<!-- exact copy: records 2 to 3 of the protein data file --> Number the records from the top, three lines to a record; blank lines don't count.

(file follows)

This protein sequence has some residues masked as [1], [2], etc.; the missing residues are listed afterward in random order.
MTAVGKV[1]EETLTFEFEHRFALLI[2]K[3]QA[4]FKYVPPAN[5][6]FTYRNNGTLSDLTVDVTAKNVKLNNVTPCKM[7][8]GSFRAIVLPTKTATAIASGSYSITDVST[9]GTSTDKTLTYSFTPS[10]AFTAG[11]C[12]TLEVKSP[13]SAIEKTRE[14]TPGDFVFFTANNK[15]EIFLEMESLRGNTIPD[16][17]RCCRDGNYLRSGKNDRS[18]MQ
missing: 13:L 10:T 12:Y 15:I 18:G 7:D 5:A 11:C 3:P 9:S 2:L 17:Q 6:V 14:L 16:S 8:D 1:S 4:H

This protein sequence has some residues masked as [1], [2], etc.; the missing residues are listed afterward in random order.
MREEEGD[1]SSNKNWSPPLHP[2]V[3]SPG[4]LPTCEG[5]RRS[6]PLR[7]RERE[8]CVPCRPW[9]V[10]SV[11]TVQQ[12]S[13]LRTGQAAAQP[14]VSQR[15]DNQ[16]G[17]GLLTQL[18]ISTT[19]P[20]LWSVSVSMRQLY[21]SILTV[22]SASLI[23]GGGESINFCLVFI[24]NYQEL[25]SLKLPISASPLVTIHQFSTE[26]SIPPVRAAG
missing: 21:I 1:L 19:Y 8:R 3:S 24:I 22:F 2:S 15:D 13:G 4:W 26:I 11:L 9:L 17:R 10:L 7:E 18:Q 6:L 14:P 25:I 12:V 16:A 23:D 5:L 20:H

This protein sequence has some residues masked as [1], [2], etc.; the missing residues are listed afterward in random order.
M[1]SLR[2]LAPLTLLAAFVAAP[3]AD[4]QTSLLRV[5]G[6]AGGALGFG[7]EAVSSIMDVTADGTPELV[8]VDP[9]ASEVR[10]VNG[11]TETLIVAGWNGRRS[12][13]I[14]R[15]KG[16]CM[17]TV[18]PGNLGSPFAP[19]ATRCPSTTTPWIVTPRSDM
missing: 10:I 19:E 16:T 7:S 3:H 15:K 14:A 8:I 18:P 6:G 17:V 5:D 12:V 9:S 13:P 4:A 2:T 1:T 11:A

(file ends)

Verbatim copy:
This protein sequence has some residues masked as [1], [2], etc.; the missing residues are listed afterward in random order.
MREEEGD[1]SSNKNWSPPLHP[2]V[3]SPG[4]LPTCEG[5]RRS[6]PLR[7]RERE[8]CVPCRPW[9]V[10]SV[11]TVQQ[12]S[13]LRTGQAAAQP[14]VSQR[15]DNQ[16]G[17]GLLTQL[18]ISTT[19]P[20]LWSVSVSMRQLY[21]SILTV[22]SASLI[23]GGGESINFCLVFI[24]NYQEL[25]SLKLPISASPLVTIHQFSTE[26]SIPPVRAAG
missing: 21:I 1:L 19:Y 8:R 3:S 24:I 22:F 2:S 15:D 13:G 4:W 26:I 11:L 9:L 17:R 10:L 7:E 18:Q 6:L 14:P 25:I 12:V 16:A 23:D 5:L 20:H

This protein sequence has some residues masked as [1], [2], etc.; the missing residues are listed afterward in random order.
M[1]SLR[2]LAPLTLLAAFVAAP[3]AD[4]QTSLLRV[5]G[6]AGGALGFG[7]EAVSSIMDVTADGTPELV[8]VDP[9]ASEVR[10]VNG[11]TETLIVAGWNGRRS[12][13]I[14]R[15]KG[16]CM[17]TV[18]PGNLGSPFAP[19]ATRCPSTTTPWIVTPRSDM
missing: 10:I 19:E 16:T 7:S 3:H 15:K 14:A 8:I 18:P 6:G 17:V 5:D 12:V 9:S 13:P 4:A 2:T 1:T 11:A